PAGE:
Well, I am glad I finally got that published. It has been hard writing much of anything with the news of life changes like a boulder in the path.
After a stroke, everything changes. It’s not a predictable shift, and emotions and memories get mucked up along with functional life, so what seems like one very positive trajectory on one day becomes forgotten the next.
I wrote on Facebook the other day of many things that have made me laugh quite a bit. They are good to remember.
I’ve kept to myself the many things that have been said and done that have caused me emotional pain. I shouldn’t suffer in silence, I should lean on someone or something. But sometimes I just suffer until I’m ready to let it go.
Today is another one of those days. Yet in those moments of true vulnerability, there is immense potential breakthrough.
I get to let it go.
To say that Mark and I have a perfect relationship is a lie. Actually, anyone who tells you that their relationships are perfect and wonderful isn’t acknowledging the fact that relationships are where we come to poke each other with our broken pieces until we let go of them. The joy we find is often in that letting go.
Before his stroke, I was mad at him. He was frustrated with me. We were at an impasse on a number of things. That’s not to say that we were on the brink of divorce or anything. But there were unresolved things happening where we just didn’t see things the same way. I had expectations, he had expectations. I had fears, he had fears. We were both holding our broken pieces up at each other and neither of us was ready or able to let go.
There was one point where I realized that he was having a stroke (far too late unfortunately, and I will grieve that forever), where I was afraid he was dying in front of me. It was in that moment that I said I was sorry and asked him to forgive me for being mad at him. I told him I didn’t care anymore about the things that hurt me, the things that frustrated me. I didn’t care about any of it. I was ready to let it all go and to let things be unfair. I was ready to let him just win at all of it if he would just stay.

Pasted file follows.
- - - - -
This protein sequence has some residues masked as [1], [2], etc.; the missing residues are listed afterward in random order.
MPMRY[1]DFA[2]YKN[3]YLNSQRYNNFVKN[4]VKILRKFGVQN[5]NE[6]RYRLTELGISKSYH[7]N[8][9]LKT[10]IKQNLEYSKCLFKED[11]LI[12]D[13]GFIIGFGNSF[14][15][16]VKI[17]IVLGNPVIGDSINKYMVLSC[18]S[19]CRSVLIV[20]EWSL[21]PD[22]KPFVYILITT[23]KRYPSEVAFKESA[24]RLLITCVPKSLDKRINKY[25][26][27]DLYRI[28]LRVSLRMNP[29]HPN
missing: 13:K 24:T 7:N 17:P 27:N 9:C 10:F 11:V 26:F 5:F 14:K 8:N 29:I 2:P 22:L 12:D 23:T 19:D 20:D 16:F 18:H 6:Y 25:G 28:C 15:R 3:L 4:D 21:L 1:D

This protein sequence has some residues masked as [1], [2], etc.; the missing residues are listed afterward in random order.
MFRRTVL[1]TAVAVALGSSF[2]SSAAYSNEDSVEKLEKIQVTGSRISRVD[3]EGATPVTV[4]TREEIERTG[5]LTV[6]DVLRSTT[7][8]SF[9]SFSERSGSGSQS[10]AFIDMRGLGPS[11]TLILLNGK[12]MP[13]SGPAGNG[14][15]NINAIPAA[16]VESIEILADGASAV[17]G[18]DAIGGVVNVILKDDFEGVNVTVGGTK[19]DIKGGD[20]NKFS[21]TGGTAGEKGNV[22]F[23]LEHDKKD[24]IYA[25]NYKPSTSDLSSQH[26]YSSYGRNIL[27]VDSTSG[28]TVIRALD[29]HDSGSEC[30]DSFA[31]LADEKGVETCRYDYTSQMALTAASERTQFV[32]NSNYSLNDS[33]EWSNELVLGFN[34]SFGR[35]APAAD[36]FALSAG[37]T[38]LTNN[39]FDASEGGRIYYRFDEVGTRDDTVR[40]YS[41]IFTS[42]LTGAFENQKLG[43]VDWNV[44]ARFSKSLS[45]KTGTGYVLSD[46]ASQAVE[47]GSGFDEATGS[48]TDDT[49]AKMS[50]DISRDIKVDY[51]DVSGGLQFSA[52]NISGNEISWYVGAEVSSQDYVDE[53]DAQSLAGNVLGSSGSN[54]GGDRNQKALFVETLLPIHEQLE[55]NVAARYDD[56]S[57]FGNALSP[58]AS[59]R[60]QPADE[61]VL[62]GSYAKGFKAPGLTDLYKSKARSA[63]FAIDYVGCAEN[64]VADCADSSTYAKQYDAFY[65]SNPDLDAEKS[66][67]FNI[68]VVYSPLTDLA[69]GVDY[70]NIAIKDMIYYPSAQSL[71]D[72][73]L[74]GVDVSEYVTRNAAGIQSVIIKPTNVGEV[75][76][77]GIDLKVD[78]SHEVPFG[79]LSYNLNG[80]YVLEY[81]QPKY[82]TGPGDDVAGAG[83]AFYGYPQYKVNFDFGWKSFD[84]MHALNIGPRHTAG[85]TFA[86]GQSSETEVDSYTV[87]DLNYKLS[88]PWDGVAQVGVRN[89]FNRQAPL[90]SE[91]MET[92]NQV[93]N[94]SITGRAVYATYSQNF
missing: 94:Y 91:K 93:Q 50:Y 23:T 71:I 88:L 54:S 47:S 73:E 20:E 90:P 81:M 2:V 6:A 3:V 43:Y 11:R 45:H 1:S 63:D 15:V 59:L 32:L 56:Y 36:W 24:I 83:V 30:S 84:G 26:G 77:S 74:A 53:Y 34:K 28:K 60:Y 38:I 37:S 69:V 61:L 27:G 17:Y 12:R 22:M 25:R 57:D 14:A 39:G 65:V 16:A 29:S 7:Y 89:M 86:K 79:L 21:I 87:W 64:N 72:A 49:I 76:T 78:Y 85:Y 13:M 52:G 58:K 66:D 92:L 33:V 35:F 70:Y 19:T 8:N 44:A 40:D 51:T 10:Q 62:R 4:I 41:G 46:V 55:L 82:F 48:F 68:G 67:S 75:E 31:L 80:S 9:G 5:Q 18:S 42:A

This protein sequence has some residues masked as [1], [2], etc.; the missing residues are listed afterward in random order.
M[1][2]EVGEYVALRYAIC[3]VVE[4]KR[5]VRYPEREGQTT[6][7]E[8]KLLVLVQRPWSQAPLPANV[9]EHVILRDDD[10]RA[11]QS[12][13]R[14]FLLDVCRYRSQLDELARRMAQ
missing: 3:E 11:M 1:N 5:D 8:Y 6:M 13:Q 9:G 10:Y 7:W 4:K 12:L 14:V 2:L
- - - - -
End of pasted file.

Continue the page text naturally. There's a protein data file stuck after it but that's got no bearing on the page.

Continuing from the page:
Right or wrong didn’t matter. Fairness didn’t matter. It didn’t matter if he forgot the garbage or left crap on the stove, and it didn’t matter if I was doing too much around the house and he was doing too little.
All that mattered is that he didn’t die.
I decided at that moment to drop my broken pieces, the demands I had that things be a certain way. I dropped everything and all that mattered was that he was here.
I let go that I was mad at him because I recognized the signs that he had stopped taking care of himself and he wasn’t paying attention. Two weeks prior I had hollered at him for eating fast food, for not taking his BP, for letting himself get toxed out to the point of illness. He was asking me for help, and I told him that I had no control of what happened between his hand and his mouth and he had to get it under control.
I was right, you know. With every and all scorecards in the world, I was RIGHT. No one can tell me I was wrong.
But with him dying in front of me, being right about healthy living didn’t matter much anymore. I didn’t care that I was right.
All that mattered is that he lived.
I’ve got to keep looking for the gift in this, even on the hard days.
There has been a complete reset on a number of things in our relationship, even down to the core of who I am. He keeps forgetting my name. Only my name, no one else’s.
Some might say that he won the fight, but by surrendering and letting go, I have found greater strength and freedom. I didn’t expect to find strength where I feel utterly weak.
All of the platitudes about strength in surrender that sound good in a book sound like a pile of crap when someone is dying in front of you. There, you know. You feel it. And you accept your defeat and summon your strength in the same moment.
My defeat in the battle has helped me win a war I didn’t know I was fighting. As with everything, it ends up to be a war I was fighting with myself.
In less philosophical news, Mark is moving to a more intensive rehab facility early next week, tentatively Monday. Instead of disorganized, COVID-guideline-addled half-assed rehab that sometimes doesn’t even happen, he’s going to be doing therapy for many hours a day. He’s built up enough strength to do it, so off he goes.
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